The operations of purchasing foreignassets, including crediting non-residents by residents, in many instances weresubject to direct ban or special permission. A certain exception existed forauthorized commercial banks to carry out operations with short-terminstruments. Residents, with a few exceptions, were not allowed to openaccounts with foreign banks.

This reform, among other matters, revokedthe permitting procedure for opening accounts with foreign banks by residents.All the obligations of residents to repatriate currency incomings wereannulled. Resident legal entities were allowed to freely purchase foreigncurrencies for any purposes. Among important issues one should mention liftingthe limitations formerly imposed on short-term capital investments made bynon-residents. Of great interest is also the permission to freely effectcurrency payments in any transactions between residents.

Another important innovation is theintroduction of a new regime of monetary policy. On June 12 the Board ofDirectors of the National Bank of Hungary made the decision to switchover to the regime of inflation targeting. Even before that, on May 3, currencycorridor limits (forint/euro exchange rate) were expanded from +/- 2,25%to +/- 15%. The sloping corridor system had existed in Hungary since 1995,having demonstrated considerable resilience when the forint was attacked in1998.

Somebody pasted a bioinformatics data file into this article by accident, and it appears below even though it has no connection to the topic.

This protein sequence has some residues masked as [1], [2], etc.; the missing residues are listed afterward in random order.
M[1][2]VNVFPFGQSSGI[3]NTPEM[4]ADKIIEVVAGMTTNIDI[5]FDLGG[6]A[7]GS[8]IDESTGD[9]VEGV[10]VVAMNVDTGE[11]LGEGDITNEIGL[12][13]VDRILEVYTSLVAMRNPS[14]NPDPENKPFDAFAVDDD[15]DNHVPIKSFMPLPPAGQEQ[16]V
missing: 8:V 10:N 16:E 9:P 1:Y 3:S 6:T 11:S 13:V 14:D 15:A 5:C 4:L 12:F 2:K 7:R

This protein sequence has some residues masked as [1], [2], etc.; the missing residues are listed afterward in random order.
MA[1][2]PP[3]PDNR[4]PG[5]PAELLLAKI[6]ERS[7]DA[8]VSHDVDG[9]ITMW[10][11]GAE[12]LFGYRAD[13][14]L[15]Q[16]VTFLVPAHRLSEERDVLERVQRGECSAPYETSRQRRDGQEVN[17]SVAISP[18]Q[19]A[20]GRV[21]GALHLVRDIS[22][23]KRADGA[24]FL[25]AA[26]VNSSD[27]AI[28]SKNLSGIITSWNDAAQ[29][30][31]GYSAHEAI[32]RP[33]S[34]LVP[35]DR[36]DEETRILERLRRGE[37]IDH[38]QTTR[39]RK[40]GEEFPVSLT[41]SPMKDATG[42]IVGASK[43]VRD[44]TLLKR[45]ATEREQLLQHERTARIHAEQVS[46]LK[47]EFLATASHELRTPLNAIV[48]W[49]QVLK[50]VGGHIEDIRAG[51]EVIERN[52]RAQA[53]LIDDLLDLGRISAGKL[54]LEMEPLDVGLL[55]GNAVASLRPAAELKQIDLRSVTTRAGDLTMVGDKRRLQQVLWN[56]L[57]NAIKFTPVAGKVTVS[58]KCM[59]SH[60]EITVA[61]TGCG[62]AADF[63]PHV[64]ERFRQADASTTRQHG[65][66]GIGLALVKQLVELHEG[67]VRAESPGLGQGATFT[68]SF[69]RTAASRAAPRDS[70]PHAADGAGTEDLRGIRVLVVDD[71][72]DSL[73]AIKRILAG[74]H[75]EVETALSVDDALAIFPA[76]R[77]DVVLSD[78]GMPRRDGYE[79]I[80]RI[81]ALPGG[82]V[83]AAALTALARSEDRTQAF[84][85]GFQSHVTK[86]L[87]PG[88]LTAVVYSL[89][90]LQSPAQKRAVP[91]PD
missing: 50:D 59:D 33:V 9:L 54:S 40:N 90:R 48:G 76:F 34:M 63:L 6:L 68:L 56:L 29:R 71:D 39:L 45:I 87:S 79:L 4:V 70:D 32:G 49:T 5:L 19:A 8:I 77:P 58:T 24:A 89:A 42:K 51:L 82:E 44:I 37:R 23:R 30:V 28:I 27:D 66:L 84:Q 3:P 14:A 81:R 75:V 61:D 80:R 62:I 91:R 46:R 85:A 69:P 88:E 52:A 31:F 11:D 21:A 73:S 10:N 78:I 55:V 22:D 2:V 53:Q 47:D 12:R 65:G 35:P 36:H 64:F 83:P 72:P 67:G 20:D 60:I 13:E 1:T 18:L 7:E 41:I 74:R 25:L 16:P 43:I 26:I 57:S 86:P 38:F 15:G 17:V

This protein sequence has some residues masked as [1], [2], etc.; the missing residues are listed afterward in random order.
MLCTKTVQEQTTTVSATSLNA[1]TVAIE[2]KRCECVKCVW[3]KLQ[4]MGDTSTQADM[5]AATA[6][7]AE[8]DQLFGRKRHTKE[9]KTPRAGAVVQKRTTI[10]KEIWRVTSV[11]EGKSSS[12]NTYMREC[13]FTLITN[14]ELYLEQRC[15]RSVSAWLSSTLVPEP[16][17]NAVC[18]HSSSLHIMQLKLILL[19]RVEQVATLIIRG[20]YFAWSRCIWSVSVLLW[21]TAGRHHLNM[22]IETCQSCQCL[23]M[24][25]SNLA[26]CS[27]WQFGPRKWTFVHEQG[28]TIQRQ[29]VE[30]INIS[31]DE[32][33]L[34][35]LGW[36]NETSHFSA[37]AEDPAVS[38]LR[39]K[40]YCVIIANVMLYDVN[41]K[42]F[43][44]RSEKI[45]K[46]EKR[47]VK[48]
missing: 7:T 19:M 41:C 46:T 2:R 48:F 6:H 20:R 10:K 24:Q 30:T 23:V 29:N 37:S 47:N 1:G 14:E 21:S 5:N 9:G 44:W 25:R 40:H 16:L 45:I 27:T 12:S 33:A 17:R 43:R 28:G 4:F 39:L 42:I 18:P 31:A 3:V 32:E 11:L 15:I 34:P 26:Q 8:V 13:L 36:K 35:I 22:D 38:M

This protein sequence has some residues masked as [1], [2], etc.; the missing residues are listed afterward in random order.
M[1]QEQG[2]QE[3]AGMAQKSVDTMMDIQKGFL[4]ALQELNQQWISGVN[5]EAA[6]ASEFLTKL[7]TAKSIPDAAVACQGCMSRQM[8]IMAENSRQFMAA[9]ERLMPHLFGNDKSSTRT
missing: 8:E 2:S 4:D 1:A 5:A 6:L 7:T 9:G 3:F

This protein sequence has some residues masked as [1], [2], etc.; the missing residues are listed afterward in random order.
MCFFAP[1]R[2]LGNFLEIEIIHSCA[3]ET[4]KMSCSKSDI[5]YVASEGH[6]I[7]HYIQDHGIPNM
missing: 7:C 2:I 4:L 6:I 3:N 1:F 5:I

The reason for this switching over to newforms of monetary regulation was the impossibility to achieve low inflationindices by means of a policy based upon currency exchange rate - since 1998 thelevel of inflation (CPI [consumer price index]) was about 10%, in April inrelation to the corresponding month of the year 2000 when it was 10.3%, in May- 10.8%.

Within the framework of the new regime,both medium- and short-term inflation targets have been established– in the years2004-2005 it is planned to achieve the level of 2%, in 2001 the plannedinflation level is 7%. Acceptable deviations from this index are 1%.

As a result of introducing this newpolicy, the forint to euro exchange rate went up (Fig. 15). The followingperiod of a decreasing rate has been associated with the problems emerging onthe financial markets of the third countries: Argentine, Turkey, Poland.

Fig. 15